100 Halls Around Manchester Part 10: The Bower House, Heaton Norris.

Bower House is another long forgotten hamlet of Heaton Norris. Standing just north of Hope Hill and Travis Brow, it was also the site of a long lost building, The Bower House.

The Bower House, Johnson Map 1819

The date of build is also lost to time, but it may have been erected for the owners of Hope Mill, an early one being Jeremiah Bury. He was active both in Ardwick and Stockport as a cotton manufacturer. In June 1794 he married Mary Esther Teulon (1764-1837) in London and around 1790 leased the newly built Mill in Heaton Norris built by John Mayer and owned by William Egerton.

Jeremiah subsequently entered partnership with John’s son, Joseph Mayer, along with John Middleton and Jeremiah Bury as Middleton Rooth & Company. All the partners were founder members of the Stockport Sunday School. Jeremiah laid both the foundation stone of the Stockport Sunday School in 1806, and the foundation stone for the new wing in 1835.

In the 1780s Jeremiah carried on his trade as a check manufacturer on Great Underbank in Stockport, and with his work at Hope Mill he became an authority on the Cotton trade, giving evidence at the House of Commons in 1808 and 1812. On the second occasion he managed to help abolish the orders in council which were crippling the cotton trade, and causing bad feelings with America.

He brought orphaned children from London parishes to work at the mill, housing them at the Prentice House nearby. However, it is likely that he was a reasonably benevolent employer in the mould of Oldknow and Greg. He was particularly sympathetic towards his workers, giving the following in evidence to the House of Commons in 1812:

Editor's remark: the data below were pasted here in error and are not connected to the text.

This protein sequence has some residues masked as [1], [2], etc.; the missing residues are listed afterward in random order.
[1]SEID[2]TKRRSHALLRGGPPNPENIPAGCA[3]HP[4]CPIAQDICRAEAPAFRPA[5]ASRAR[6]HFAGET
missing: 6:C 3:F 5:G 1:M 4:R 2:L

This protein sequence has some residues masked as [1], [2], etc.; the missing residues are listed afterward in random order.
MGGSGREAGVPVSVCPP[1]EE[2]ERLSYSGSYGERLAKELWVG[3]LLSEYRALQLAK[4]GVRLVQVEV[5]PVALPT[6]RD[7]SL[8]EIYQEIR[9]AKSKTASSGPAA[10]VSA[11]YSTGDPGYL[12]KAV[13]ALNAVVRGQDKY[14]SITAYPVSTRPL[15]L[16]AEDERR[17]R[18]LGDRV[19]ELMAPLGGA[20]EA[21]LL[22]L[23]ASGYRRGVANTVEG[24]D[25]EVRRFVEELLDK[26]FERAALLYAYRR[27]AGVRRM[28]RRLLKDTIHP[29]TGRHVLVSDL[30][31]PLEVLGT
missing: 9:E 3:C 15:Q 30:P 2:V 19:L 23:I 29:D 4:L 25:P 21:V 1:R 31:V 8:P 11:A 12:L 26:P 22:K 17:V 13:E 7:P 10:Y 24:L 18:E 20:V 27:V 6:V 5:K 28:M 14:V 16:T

I have gone to my own tenants to ask them to pay their rents; and I have seen them sit down to dinner off a dish of oatmeal porridge as they call it in Lancashire before them, and I have gone away without asking them for rent.

Between 1790 and 1800 the restrictions on currency forced him to issue his own paper notes and coins. The coin of the realm was so scarce in Stockport that a guinea was called a stranger. He left the mill around 1814, and was listed in the Commercial Directory that year as a master weaver in the Park in Stockport, and in 1817 we find him on Etchells Street in Stockport. However he returned to the Lancashire side of the Mersey towards the end of his life, dying at Springfield Cottage, Reddish in 1838.

He was succeeded at Bower House by one of his partners, Alexander Rooth (1767-1837). Alexander was a staunch methodist and one of the founders and first voluntary teachers at the Stockport Sunday School. He was both a cotton and cotton machine manufacturer, in 1791 being one of the first people to install Radcliffe Power Looms at the Hope Mill. He also operated from premises on Brinksway and Manchester.

Rooth and Bury are remembered in the names of the streets which housed the millworkers, Rooth Street and Bury Street in Heaton Norris. The houses had allotments so that the workers were able to grow their own produce.

Alexander and his wife Elizabeth had one daughter, Elizabeth (1801-1886) who married Dr John Brooke (1798-1872) Surgeon Licentiate of the Hall of Apocatheries of Loyalty Place on Churchgate in Stockport. Dr Brooke was apprenticed to Dr John Egerton Killer of the Stockport Infirmary, and qualified in 1820 at the Apocatheries Hall in London. He passed his examinations with the BMA in 1858 and continued to practice from Loyalty Place until his death in 1871.

In 1825 Bower House was the residence of one Ollive Sims according to Baines Directory. Ollive (1761-1836) was of Quaker stock and London born. He came up to Stockport in 1786 by stage on his way to Manchester to establish an apocathery there. However he was so taken by Stockport that he purchased the old premises of the Bull & Mouth Inn at 7 Higher Hillgate and set up his business in town, selling drugs and herbal potions, scouring the moors near Kinder Scout for his herbs. The poor of Stockport attended his shop for cures, rather than the more expensive private doctors.

He was highly successful, and traditional in his dress, wearing the Quaker fashions, a cocked hat, low buckled shoes, knee breeches and a tailcoat. He was a keen walker and skater and could often be seen skating on the Upper Carr Dam on Hillgate during the winter months.